Now speculate just a little on what McChrystal’s likely to do next. He’s already indicated to the Army that he’ll retire in the near future—a matter of a few months. Most likely, he’ll be a hot property on the lecture circuit for a time—and there’ll be no Army constraints placed on his comments, then. Further into the future, it’s conceivable that he might find himself sitting on a board of directors or two, probably a book deal, and the usual trappings that come to those of his background.

…all of which becomes less of a certainty if you botched your last assignment prior to retiring. On the other hand, if you bowed-out gracefully after chafing against restrictive policies, your reputation and integrity remain relatively intact—perhaps even enhanced.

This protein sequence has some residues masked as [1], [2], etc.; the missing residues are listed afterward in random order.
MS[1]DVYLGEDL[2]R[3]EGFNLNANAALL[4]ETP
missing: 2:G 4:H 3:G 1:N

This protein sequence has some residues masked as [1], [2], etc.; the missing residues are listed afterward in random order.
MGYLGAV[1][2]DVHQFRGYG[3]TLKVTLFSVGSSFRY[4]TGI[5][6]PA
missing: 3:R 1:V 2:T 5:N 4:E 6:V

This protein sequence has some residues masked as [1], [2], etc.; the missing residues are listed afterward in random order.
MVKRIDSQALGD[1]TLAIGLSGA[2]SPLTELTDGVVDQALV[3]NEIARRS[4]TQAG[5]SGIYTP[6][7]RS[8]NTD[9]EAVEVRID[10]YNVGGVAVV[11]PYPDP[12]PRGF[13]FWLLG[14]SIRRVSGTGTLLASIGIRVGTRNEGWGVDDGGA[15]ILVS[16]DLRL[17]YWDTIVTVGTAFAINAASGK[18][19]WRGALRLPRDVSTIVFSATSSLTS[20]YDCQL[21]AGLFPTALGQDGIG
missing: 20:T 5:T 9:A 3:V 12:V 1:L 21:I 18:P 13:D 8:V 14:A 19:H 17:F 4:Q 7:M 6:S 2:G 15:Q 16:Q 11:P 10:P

Just food for thought.

__________

Posted in Afghanistan, McChrystal, Michael Hastings, national defense, national security, Petraeus, Rolling Stone, Senate confirmation, surge, terrorism | Tagged: , , , , , , , | Leave a Comment »

Observations from the Middle of the Road

Posted by The Curmudgeon on November 26, 2009

A meandering mini-manifesto from the mythical Middle Majority